Six Flags over Wyoming

Americans celebrated Flag Day this year in many ways.  In Cody, Wyoming a proud community celebrated by hosting a Field of Honor® display of U.S. flags which took place from June 11th through June 17th at the Park County Complex.

Cody residents and visitor walked amid eight hundred full size American flags posted to honor military, veterans, emergency first responders and others who make us proud to be Americans.  In addition to bringing the Cody community together, this magnificent display of the Stars and Stripes, raised fund for the Cody Heritage Museum to benefit residents and visitor long after the 2012 Field of Honor® display has been removed from the Park County Complex.

The inspiring display included a group of historic flags to honor Wyoming’s heritage which reflects a vibrant and diverse population of today’s state.   Six nations have claimed part of the land which is now Wyoming.  Although several of these nations probably did not physically raise their flags over their claimed territories, the six historical flags in this display tell the story of how Wyoming came to be.

More than half of the northeastern portion of Wyoming was part of the land purchased from France in 1803.  Several flags flew over French Louisiana.  Displaying three gold fleurs-de-lis on a blue field, this French royal banner was the flag most commonly flown between 1534 and 1763.

As with the territory of New France, several flags flew over the Spanish territories of New Spain.  The Cross of Burgundy served as the flag of Spanish Viceroys in the New World during the Spanish colonization of the Americas.  Two roughly pruned red tree branches cross diagonally forming a Cross of Saint Andrew.  The King of Spain chose this flag recalling the cross upon which Saint Andrew was crucified.

With Mexican independence Mexican flags replaced those of Spain in what was then called Upper California.  Several flags flew over Mexico with the national colors of red, white and green most often shown.  The national emblem appears on the central white portion of the tricolor and represents an Aztec legend telling the story of Mexica tribesmen who were commanded by their sun god to locate a city where they saw an eagle, with a snake in its beak, sitting upon a cactus, growing from a rock, and surrounded by water .  When they saw this scene appear, they founded Mexico City on that spot.  The nation’s name of Mexico is derived from the name of the Mexica tribe.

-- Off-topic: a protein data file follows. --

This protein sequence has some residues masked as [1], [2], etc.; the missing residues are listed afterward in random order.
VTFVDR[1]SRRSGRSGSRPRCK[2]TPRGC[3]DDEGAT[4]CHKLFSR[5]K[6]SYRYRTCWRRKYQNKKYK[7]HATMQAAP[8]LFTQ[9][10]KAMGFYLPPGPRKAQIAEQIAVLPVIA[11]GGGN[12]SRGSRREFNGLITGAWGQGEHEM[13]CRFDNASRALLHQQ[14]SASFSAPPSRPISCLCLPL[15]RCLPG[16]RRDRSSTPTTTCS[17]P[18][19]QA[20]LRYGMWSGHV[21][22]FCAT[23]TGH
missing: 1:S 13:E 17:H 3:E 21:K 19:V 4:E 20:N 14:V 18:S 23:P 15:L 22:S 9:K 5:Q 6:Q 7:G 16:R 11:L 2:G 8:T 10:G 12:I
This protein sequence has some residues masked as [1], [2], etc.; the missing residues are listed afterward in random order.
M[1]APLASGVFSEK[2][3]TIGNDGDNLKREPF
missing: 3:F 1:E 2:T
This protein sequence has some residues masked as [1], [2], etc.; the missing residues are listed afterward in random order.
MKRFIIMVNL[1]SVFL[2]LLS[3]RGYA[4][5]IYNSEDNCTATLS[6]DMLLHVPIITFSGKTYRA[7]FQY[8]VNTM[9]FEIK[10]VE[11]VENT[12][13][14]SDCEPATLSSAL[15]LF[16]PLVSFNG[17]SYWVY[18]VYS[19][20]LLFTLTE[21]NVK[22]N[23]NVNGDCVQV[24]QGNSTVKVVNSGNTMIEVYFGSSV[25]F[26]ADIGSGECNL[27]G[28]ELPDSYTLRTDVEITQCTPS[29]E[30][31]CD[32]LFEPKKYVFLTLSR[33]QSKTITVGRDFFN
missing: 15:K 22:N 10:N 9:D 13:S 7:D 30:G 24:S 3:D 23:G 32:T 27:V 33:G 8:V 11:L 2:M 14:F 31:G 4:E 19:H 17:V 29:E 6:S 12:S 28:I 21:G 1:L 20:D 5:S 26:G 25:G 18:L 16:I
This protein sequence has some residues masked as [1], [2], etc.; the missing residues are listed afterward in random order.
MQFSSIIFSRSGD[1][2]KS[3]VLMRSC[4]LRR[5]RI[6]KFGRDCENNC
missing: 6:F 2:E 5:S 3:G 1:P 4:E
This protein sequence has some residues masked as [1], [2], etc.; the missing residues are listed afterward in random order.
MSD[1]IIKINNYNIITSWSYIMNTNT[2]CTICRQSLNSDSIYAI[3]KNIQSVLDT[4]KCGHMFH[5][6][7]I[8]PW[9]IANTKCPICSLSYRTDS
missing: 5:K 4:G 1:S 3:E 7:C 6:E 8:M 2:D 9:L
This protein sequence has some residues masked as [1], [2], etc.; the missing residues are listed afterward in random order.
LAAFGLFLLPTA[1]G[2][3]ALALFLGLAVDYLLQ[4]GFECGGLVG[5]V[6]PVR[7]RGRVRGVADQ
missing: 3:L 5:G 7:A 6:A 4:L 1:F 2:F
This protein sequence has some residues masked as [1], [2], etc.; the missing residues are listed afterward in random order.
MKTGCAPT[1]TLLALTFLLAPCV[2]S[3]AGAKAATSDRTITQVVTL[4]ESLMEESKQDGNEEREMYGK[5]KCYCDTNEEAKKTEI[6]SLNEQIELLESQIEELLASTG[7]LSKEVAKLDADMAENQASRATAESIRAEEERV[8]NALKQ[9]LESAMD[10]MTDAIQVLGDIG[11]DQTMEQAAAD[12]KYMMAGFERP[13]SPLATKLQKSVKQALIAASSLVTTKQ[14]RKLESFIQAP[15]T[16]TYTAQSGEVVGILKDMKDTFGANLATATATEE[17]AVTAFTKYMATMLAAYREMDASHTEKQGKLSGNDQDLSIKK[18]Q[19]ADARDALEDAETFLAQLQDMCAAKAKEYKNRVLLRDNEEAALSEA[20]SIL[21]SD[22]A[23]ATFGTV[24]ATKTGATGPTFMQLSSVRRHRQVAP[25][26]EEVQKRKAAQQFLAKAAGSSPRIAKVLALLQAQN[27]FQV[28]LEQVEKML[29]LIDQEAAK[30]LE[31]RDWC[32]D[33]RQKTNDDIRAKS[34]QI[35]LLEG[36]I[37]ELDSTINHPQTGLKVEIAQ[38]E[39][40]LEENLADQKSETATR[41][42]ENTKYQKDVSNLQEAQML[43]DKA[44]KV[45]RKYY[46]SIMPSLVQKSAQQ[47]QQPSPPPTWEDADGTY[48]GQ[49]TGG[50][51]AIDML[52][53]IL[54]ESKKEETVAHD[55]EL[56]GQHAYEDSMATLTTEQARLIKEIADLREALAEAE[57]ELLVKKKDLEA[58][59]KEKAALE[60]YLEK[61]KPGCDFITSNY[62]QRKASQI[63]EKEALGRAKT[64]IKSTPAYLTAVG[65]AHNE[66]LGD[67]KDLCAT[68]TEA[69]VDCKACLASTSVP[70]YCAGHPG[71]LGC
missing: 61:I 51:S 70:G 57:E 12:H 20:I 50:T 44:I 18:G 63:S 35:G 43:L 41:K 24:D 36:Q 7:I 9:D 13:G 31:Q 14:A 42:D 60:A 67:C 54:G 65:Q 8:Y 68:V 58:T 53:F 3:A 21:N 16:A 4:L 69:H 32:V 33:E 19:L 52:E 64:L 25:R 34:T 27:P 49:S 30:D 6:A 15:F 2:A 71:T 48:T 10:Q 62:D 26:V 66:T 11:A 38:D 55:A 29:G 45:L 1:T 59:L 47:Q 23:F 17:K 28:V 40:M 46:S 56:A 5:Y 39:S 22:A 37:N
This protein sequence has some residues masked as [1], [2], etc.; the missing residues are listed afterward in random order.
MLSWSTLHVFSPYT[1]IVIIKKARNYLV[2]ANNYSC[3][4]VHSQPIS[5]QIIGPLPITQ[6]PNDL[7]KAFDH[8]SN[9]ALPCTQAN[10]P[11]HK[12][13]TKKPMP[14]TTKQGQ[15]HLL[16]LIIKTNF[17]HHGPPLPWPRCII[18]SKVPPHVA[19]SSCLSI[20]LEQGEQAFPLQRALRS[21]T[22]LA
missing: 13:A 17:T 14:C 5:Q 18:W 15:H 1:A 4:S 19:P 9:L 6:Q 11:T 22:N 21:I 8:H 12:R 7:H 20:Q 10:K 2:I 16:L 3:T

Although the State of Texas is big today, the Republic of Texas was even bigger.  It included all of the Lone Star State and parts of five other states.  A narrow finger of land jutting through Colorado joined a small square of Wyoming to the Republic of Texas which had won its independence from Mexico.   The flag’s symbols and colors appear to come from the U.S. flag.  Nevertheless, Texans used the single star as the emblem of their struggle for independence from Mexico.  Today the Lone Star gives its name to the flag and state.

Both Great Britain and the United States claimed the area north of Mexico which was then known as the Oregon Territory.   The British Union Flag of 1801, popularly known as the Union Jack, combines the Cross of St. George for England with the Cross of St. Andrew for Scotland and the Cross of St. Patrick for Ireland.  A treaty between the U.S. and Britain in 1846 set the border placing all of what is now Wyoming under jurisdiction of the United States.

An officer in the U.S. Army’s Topographical Engineers, John Charles Frémont raised this unique Stars and Stripes flag on August 15, 1842 atop a peak he believed to be the tallest in the Wyoming’s Wind River Range which is known today as Frémont Peak.  Made by his wife, Jessie Benton Frémont, the flag displays an eagle on a white canton where the blue field of stars is normally found.  The eagle holds a peace pipe in his right talons and a bunch of arrows in his left.  Above and below the eagle are two wavy rows of thirteen white stars outlined in blue, one star for each of the twenty-six states then in the U.S. Union.  While the design many seem unusual, the flag actually follows the pattern of other flags presented by the Indian Department to native tribes as a sign of alliance and friendship.

Several flags used in Colonial U.S. States

Leave a Reply

Your email address will not be published. Required fields are marked *